The central nervous system (CNS) consists of the brain and spinal cord. It controls things like thought, movement, and emotion, as well as breathing, heart rate, hormones, and body temperature.
CNS is referred to as “central” because it combines information from the entire body and coordinates activity across the whole organism.
This article briefly overviews the CNS. It looks at the types of cells involved, different regions within the brain, spinal circuitry, and how the CNS can be affected by disease and injury.
Fast facts on the central nervous system
Here are some key points about the central nervous system. More detail and supporting information are in the main article.
- The CNS consists of the brain and spinal cord.
- The brain is the most complex organ in the body and uses 20% of the total oxygen we breathe.
- The brain consists of an estimated 100 billion neurons connected to thousands more.
- The brain can be divided into four main lobes: temporal, parietal, occipital, and frontal.
The CNS consists of the brain and spinal cord.
The brain is protected by the skull (the cranial cavity) and the spinal cord travels from the back of the brain, down the center of the spine, stopping in the lumbar region of the lower back.
The brain and spinal cord are housed within a protective triple-layered membrane called the meninges.
The central nervous system has been thoroughly studied by anatomists and physiologists, but it still holds many secrets; it controls our thoughts, movements, emotions, and desires. It also controls our breathing, heart rate, the release of some hormones, body temperature, and much more.
The retina, optic nerve, olfactory nerves, and olfactory epithelium are sometimes considered to be part of the CNS alongside the brain and spinal cord. This is because they connect directly with brain tissue without intermediate nerve fibers.
Below is a 3D map of the CMS. Click on it to interact and explore the model.
Now we will look at some of the parts of the CNS in more detail, starting with the brain.
The brain is the most complex organ in the human body; the cerebral cortex (the outermost part of the brain and the largest part by volume) contains an estimated 15–33 billion neurons, each of which is connected to thousands of other neurons.
The brain is the central control module of the body and coordinates activity. From physical motion to the secretion of hormones, the creation of memories, and the sensation of emotion.
To carry out these functions, some sections of the brain have dedicated roles. However, many higher functions — reasoning, problem-solving, creativity — involve different areas working together in networks.
The brain is roughly split into four lobes:
Temporal lobe (green): important for processing sensory input and assigning it emotional meaning.
It is also involved in laying down long-term memories. Some aspects of language perception are also housed here.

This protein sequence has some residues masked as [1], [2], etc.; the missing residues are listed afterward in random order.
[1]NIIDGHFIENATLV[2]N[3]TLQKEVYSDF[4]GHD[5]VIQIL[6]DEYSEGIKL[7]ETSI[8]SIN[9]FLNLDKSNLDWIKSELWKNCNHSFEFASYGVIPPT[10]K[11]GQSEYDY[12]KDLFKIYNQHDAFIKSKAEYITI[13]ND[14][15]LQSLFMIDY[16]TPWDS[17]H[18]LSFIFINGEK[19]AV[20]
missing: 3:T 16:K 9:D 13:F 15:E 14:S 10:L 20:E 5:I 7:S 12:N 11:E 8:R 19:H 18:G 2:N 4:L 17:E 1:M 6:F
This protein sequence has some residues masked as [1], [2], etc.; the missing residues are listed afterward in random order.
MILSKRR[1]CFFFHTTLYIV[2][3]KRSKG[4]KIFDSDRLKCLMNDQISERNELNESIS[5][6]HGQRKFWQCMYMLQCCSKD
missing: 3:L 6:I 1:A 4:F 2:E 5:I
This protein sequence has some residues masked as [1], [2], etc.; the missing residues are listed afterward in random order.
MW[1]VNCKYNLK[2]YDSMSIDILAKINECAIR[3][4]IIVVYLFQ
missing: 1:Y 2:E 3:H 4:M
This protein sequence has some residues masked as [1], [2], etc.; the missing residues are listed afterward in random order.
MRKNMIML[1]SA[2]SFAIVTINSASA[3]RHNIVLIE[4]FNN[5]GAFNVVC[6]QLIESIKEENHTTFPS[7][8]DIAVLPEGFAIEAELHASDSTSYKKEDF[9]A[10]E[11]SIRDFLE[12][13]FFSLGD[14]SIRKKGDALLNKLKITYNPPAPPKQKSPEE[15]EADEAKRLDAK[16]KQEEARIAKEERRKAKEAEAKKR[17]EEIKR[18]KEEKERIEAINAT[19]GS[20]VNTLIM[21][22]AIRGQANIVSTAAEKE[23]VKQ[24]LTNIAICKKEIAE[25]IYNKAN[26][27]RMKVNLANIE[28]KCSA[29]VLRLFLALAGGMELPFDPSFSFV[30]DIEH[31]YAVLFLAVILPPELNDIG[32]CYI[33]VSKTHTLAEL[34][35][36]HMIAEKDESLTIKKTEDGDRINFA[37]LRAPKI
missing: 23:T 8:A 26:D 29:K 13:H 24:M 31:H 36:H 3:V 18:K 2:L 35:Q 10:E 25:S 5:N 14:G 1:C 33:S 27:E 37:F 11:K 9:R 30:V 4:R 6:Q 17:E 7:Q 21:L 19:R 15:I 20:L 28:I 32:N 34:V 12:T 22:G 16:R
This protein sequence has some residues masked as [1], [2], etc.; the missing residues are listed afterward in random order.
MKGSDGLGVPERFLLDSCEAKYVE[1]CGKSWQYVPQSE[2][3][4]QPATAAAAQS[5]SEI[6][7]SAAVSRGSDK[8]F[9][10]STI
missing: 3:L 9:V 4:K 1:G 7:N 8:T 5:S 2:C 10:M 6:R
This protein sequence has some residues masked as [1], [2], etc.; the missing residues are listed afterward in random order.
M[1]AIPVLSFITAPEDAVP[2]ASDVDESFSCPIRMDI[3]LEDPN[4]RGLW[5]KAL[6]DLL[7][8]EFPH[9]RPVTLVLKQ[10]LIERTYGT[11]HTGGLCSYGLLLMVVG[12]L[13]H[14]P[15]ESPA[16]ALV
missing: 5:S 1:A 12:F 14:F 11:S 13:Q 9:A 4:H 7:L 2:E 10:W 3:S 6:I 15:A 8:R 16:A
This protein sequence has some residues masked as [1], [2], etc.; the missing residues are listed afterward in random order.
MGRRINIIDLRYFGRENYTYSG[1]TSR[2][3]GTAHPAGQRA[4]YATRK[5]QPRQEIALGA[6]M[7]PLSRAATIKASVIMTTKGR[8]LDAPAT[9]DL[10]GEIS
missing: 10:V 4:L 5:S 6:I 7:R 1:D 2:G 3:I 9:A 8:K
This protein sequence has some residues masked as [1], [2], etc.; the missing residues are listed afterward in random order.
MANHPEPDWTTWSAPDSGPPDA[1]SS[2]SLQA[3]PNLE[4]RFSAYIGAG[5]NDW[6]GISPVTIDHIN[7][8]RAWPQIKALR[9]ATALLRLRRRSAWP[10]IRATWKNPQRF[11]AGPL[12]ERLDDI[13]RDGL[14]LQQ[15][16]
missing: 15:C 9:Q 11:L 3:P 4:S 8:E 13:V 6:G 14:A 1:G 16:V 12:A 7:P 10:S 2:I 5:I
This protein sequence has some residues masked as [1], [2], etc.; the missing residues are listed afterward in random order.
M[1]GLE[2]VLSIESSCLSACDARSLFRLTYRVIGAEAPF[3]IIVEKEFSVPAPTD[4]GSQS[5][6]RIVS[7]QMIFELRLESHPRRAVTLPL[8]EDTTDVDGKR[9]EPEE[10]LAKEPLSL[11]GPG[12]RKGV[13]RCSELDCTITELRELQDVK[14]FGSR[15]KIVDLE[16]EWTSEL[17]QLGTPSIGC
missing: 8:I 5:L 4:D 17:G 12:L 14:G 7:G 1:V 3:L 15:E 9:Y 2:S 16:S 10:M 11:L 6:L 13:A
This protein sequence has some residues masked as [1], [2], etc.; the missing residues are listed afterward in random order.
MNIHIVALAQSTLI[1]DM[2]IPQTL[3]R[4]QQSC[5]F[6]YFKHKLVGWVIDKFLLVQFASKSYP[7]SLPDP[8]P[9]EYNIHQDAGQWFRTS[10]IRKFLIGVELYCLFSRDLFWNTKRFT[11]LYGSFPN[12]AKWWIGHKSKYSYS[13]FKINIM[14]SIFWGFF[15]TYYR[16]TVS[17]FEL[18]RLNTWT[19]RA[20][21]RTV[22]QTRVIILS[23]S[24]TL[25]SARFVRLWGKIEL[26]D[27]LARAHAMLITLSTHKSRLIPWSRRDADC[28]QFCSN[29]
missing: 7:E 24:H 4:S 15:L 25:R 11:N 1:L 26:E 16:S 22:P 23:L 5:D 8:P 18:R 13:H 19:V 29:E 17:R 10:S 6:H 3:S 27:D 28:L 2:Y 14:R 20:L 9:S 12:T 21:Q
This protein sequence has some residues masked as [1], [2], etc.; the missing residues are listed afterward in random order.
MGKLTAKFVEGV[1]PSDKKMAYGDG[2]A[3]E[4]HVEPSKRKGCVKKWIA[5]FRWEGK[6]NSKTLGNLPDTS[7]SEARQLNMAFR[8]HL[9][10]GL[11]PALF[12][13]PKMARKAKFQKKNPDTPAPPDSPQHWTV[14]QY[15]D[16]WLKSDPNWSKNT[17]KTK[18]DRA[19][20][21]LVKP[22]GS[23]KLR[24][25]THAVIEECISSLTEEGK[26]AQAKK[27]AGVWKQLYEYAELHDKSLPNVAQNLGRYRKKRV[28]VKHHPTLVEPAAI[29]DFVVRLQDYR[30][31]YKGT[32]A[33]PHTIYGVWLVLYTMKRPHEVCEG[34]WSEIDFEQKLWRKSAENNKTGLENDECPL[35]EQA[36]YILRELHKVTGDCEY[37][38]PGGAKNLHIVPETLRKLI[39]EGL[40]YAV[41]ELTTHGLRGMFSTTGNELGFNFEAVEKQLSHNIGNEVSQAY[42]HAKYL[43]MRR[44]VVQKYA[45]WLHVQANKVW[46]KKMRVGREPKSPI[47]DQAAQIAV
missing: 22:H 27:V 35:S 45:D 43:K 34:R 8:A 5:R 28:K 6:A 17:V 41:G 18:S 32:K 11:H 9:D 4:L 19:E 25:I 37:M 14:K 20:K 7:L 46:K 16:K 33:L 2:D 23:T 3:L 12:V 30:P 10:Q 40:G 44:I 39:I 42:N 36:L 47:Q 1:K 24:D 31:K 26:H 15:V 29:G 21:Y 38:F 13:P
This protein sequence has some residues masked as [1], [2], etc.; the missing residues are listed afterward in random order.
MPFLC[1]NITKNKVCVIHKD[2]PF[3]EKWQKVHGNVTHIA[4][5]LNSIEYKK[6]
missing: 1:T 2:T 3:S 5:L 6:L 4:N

Occipital lobe (purple): visual processing region of the brain, housing the visual cortex.
Parietal lobe (yellow): the parietal lobe integrates sensory information including touch, spatial awareness, and navigation.
Touch stimulation from the skin is ultimately sent to the parietal lobe. It also plays a part in language processing.
Frontal lobe (pink): positioned at the front of the brain, the frontal lobe contains the majority of dopamine-sensitive neurons and is involved in attention, reward, short-term memory, motivation, and planning.
Next, we will look at some specific brain regions in a little more detail:
Basal ganglia: involved in the control of voluntary motor movements, procedural learning, and decisions about which motor activities to carry out. Diseases that affect this area include Parkinson’s disease and Huntington’s disease.
Cerebellum: mostly involved in precise motor control, but also in language and attention. If the cerebellum is damaged, the primary symptom is disrupted motor control, known as ataxia.
Broca’s area: this small area on the left side of the brain (sometimes on the right in left-handed individuals) is important in language processing. When damaged, an individual finds it difficult to speak but can still understand speech. Stuttering is
Corpus callosum: a broad band of nerve fibers that join the left and right hemispheres. It is the largest white matter structure in the brain and allows the two hemispheres to communicate. Dyslexic children have smaller corpus callosums; left-handed people, ambidextrous people, and musicians typically have larger ones.
Medulla oblongata: extending below the skull, it is involved in involuntary functions, such as vomiting, breathing, sneezing, and maintaining the correct blood pressure.
Hypothalamus: sitting just above the brain stem and roughly the size of an almond, the hypothalamus secretes a number of neurohormones and influences body temperature control, thirst, and hunger.
Thalamus: positioned in the center of the brain, the thalamus receives sensory and motor input and relays it to the rest of the cerebral cortex. It is involved in the regulation of consciousness, sleep, awareness, and alertness.
Amygdala: two almond-shaped nuclei deep within the temporal lobe. They are involved in decision-making, memory, and emotional responses; particularly negative emotions.
The spinal cord, running almost the full length of the back, carries information between the brain and body, but also carries out other tasks.
From the brainstem, where the spinal cord meets the brain, 31 spinal nerves enter the cord.